The Long Road to Annapolis: The Founding of the Naval Academy and the Emerging American Republic

The Long Road to Annapolis: The Founding of the Naval Academy and the Emerging American Republic

The Long Road to Annapolis: The Founding of the Naval Academy and the Emerging American Republic

The Long Road to Annapolis: The Founding of the Naval Academy and the Emerging American Republic

Synopsis

The United States established an academy for educating future army officers at West Point in 1802. Why, then, did it take this maritime nation forty-three more years to create a similar school for the navy? The Long Road to Annapolis examines the origins of the United States Naval Academy and the national debate that led to its founding.

Americans early on looked with suspicion upon professional military officers, fearing that a standing military establishment would become too powerful, entrenched, or dangerous to republican ideals. Tracing debates about the nature of the nation, class identity, and partisan politics, William P. Leeman explains how the country's reluctance to establish a national naval academy gradually evolved into support for the idea. The United States Naval Academy was finally established in 1845, when most Americans felt it would provide be the best educational environment for producing officers and gentlemen who could defend the United States at sea, serve American interests abroad, and contribute to the nation's mission of economic, scientific, and moral progress.

Considering the development of the naval officer corps in relation to American notions of democracy and aristocracy, The Long Road to Annapolis sheds new light on the often competing ways Americans perceived their navy and their nation during the first half of the nineteenth century.
The United States established an academy for educating future army officers at West Point in 1802. Why, then, did it take this maritime nation forty-three more years to create a similar school for the navy? The Long Road to Annapolis examines the origins of the United States Naval Academy and the national debate that led to its founding.

Americans early on looked with suspicion upon professional military officers, fearing that a standing military establishment would become too powerful, entrenched, or dangerous to republican ideals. Tracing debates about the nature of the nation, class identity, and partisan politics, William P. Leeman explains how the country's reluctance to establish a national naval academy gradually evolved into support for the idea. The United States Naval Academy was finally established in 1845, when most Americans felt it would provide be the best educational environment for producing officers and gentlemen who could defend the United States at sea, serve American interests abroad, and contribute to the nation's mission of economic, scientific, and moral progress.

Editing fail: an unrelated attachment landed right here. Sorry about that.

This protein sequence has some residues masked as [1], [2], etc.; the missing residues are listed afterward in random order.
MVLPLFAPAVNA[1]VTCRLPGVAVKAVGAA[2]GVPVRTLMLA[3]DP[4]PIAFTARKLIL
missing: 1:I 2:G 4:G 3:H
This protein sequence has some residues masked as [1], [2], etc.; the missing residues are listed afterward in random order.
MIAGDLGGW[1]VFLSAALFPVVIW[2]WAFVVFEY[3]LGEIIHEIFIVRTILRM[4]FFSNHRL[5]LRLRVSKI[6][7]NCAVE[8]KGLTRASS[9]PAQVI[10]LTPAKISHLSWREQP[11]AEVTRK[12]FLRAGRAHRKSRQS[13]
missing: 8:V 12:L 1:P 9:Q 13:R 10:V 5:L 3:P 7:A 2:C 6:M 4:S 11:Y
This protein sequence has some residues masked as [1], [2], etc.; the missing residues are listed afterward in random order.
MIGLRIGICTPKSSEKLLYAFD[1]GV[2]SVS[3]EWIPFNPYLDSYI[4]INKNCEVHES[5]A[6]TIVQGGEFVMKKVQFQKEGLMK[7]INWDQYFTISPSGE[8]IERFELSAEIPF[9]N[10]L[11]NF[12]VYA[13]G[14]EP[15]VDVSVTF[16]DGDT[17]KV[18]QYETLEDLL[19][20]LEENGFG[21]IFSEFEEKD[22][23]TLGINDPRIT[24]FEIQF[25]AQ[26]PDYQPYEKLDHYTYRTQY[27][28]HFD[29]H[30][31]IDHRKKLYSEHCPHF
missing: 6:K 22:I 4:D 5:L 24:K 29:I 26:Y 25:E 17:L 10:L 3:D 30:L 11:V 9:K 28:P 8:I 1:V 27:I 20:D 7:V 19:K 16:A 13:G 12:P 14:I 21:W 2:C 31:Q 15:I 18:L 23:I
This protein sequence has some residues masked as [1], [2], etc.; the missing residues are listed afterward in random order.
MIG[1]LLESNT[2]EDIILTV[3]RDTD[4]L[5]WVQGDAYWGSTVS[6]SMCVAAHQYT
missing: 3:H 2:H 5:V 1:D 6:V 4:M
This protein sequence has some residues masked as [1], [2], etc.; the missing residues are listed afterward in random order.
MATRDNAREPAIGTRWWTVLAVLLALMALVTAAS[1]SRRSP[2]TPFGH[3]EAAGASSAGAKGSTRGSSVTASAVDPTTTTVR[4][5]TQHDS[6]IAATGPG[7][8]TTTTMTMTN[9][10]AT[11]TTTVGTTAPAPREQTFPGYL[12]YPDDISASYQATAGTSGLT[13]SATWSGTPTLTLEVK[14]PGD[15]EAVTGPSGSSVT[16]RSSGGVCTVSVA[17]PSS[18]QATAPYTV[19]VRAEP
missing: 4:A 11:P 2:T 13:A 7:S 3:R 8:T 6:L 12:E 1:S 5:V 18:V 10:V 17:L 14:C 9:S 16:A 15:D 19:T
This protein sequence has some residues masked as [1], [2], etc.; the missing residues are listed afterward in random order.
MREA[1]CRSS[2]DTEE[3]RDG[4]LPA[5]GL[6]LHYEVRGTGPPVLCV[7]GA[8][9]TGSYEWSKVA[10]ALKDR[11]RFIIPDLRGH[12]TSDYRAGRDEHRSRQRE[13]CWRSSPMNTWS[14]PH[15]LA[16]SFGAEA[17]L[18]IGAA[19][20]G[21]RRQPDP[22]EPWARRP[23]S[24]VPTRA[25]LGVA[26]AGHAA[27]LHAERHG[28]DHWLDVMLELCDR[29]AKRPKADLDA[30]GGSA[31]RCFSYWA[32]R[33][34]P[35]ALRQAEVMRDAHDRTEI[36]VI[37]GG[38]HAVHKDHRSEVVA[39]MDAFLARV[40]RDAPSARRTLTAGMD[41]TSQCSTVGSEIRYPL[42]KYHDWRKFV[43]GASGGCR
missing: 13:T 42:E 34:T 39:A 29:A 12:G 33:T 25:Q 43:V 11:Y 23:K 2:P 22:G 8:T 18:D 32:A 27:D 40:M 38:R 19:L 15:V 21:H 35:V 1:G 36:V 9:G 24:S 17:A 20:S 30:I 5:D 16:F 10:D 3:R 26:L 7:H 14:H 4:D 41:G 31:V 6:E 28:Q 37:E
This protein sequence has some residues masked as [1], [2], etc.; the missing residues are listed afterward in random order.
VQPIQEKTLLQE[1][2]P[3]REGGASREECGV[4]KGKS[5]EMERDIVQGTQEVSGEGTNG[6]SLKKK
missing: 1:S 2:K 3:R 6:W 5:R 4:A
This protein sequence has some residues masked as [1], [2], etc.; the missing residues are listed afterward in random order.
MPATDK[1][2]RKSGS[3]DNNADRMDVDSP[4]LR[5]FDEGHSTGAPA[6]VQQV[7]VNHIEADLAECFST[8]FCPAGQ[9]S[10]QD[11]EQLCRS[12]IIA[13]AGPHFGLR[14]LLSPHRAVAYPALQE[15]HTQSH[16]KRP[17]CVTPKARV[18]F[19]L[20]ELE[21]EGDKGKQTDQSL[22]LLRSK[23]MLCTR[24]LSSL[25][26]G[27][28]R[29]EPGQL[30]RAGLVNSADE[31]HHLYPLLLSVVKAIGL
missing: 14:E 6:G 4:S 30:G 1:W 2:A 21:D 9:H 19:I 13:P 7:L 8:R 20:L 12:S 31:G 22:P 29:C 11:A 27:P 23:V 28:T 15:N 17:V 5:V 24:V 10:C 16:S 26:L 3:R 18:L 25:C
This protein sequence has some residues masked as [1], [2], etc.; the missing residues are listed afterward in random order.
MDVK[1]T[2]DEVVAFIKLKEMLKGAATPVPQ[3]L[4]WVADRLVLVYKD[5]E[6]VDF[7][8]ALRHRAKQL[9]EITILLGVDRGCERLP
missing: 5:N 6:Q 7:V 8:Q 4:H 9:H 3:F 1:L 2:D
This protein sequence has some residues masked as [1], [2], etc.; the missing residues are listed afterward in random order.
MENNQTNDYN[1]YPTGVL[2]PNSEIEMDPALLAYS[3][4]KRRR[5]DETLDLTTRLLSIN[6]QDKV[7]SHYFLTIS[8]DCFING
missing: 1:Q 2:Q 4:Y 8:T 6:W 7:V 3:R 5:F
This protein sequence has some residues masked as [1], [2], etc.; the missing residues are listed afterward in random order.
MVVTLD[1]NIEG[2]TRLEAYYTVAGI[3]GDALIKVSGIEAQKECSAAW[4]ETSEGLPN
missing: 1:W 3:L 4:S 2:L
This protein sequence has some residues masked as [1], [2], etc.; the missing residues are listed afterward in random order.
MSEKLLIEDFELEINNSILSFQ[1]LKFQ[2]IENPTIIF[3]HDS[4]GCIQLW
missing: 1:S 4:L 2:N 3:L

Considering the development of the naval officer corps in relation to American notions of democracy and aristocracy, The Long Road to Annapolis sheds new light on the often competing ways Americans perceived their navy and their nation during the first half of the nineteenth century.

Excerpt

Modesty was not one of George Bancroft’s notable character traits. He possessed the intellectual superiority of a distinguished scholar and the self-assured swagger of an influential politician. in describing his role in creating the United States Naval Academy, Bancroft triumphantly declared: “As to the Naval School at Annapolis, I was its originator. It was my original conception, mine alone, and in every particular carried out by me.” Bancroft’s proud statement might lead one to assume that the idea of establishing a naval academy in the United States did not surface until 1845, the year Bancroft became President James K. Polk’s secretary of the navy. Although Bancroft’s legacy as the Naval Academy’s founder is secure (the massive midshipmen’s dormitory is named in his honor), his assertion is not exactly accurate. the idea for a naval academy was not Bancroft’s “original conception.” As early as 1777, during the Revolutionary War, Captain John Paul Jones called for the establishment of small academies at American shipyards to educate the officers of the Continental navy. Although the Continental Congress never implemented Jones’s recommendation, it began a national debate on the merits and the potential dangers of founding an academy to prepare young men for service as naval officers.

Since its formation in 1845, the U.S. Naval Academy has achieved a high level of prestige as a national military, educational, and cultural institution. Its students are among the best and the brightest the nation has to offer. the Yard, the academy’s Annapolis campus, is one of the country’s great landmarks, attracting approximately 1.5 million visitors each year. the entertainment industry has promoted an “All-American” image of the school, most recently in Hollywood’s portrayal of the struggles of a blue-collar plebe in the 2006 feature film Annapolis. the annual Army-Navy football game pitting the Naval Academy’s midshipmen against the cadets of the U.S. Military Academy at West Point is one of the classic rivalries in college sports. Naval Academy graduates have served as some of the country’s most prominent leaders not only in war but also in government, diplomacy, science, engineering, and business. the academy’s alumni include one president of the United States (Jimmy Carter), cabinet secretaries, senators, congressmen . . .

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